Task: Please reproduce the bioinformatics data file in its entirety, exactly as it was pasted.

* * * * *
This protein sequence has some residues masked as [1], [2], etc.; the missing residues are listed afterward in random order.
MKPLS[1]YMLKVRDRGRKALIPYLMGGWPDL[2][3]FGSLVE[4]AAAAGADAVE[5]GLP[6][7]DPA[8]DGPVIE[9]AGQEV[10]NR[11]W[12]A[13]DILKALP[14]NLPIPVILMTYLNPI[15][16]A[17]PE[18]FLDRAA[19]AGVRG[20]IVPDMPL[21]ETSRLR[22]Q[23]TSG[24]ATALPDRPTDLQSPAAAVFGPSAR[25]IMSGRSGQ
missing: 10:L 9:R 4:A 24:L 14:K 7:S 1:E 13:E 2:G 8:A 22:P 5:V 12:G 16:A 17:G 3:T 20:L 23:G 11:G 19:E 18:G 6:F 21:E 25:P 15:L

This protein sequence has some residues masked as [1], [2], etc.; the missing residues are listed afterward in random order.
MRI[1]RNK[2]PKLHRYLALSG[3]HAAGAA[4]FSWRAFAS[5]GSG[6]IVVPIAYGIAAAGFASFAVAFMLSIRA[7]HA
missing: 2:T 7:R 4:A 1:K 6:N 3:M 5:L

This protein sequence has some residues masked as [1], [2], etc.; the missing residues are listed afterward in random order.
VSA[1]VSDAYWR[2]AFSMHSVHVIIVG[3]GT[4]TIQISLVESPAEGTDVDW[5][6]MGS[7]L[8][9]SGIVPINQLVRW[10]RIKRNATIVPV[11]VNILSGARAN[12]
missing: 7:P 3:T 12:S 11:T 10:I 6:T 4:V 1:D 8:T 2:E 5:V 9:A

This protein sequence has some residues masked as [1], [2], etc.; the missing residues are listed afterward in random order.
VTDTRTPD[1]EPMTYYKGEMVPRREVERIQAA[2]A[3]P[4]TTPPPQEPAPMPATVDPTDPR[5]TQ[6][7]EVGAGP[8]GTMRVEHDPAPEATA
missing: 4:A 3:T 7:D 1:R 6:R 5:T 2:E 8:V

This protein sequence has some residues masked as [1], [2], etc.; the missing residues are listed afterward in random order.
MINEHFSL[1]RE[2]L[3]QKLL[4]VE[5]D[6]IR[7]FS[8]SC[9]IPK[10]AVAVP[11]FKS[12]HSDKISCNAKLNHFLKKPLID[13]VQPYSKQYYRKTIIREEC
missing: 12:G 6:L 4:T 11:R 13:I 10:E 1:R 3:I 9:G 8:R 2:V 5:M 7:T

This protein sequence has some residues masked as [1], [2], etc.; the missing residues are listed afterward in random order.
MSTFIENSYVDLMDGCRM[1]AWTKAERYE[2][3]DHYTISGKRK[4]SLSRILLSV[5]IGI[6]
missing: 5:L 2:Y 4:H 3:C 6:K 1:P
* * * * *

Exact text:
This protein sequence has some residues masked as [1], [2], etc.; the missing residues are listed afterward in random order.
MKPLS[1]YMLKVRDRGRKALIPYLMGGWPDL[2][3]FGSLVE[4]AAAAGADAVE[5]GLP[6][7]DPA[8]DGPVIE[9]AGQEV[10]NR[11]W[12]A[13]DILKALP[14]NLPIPVILMTYLNPI[15][16]A[17]PE[18]FLDRAA[19]AGVRG[20]IVPDMPL[21]ETSRLR[22]Q[23]TSG[24]ATALPDRPTDLQSPAAAVFGPSAR[25]IMSGRSGQ
missing: 10:L 9:R 4:A 24:L 14:K 7:S 1:E 13:E 2:G 8:A 22:P 5:V 12:G 16:A 17:G 3:T 20:L 23:G 11:G 19:E 18:G 6:F 21:E 25:P 15:L

This protein sequence has some residues masked as [1], [2], etc.; the missing residues are listed afterward in random order.
MRI[1]RNK[2]PKLHRYLALSG[3]HAAGAA[4]FSWRAFAS[5]GSG[6]IVVPIAYGIAAAGFASFAVAFMLSIRA[7]HA
missing: 2:T 7:R 4:A 1:K 6:N 3:M 5:L

This protein sequence has some residues masked as [1], [2], etc.; the missing residues are listed afterward in random order.
VSA[1]VSDAYWR[2]AFSMHSVHVIIVG[3]GT[4]TIQISLVESPAEGTDVDW[5][6]MGS[7]L[8][9]SGIVPINQLVRW[10]RIKRNATIVPV[11]VNILSGARAN[12]
missing: 7:P 3:T 12:S 11:T 10:I 6:T 4:V 1:D 8:T 2:E 5:V 9:A

This protein sequence has some residues masked as [1], [2], etc.; the missing residues are listed afterward in random order.
VTDTRTPD[1]EPMTYYKGEMVPRREVERIQAA[2]A[3]P[4]TTPPPQEPAPMPATVDPTDPR[5]TQ[6][7]EVGAGP[8]GTMRVEHDPAPEATA
missing: 4:A 3:T 7:D 1:R 6:R 5:T 2:E 8:V

This protein sequence has some residues masked as [1], [2], etc.; the missing residues are listed afterward in random order.
MINEHFSL[1]RE[2]L[3]QKLL[4]VE[5]D[6]IR[7]FS[8]SC[9]IPK[10]AVAVP[11]FKS[12]HSDKISCNAKLNHFLKKPLID[13]VQPYSKQYYRKTIIREEC
missing: 12:G 6:L 4:T 11:R 13:I 10:E 1:R 3:I 9:G 8:R 2:V 5:M 7:T

This protein sequence has some residues masked as [1], [2], etc.; the missing residues are listed afterward in random order.
MSTFIENSYVDLMDGCRM[1]AWTKAERYE[2][3]DHYTISGKRK[4]SLSRILLSV[5]IGI[6]
missing: 5:L 2:Y 4:H 3:C 6:K 1:P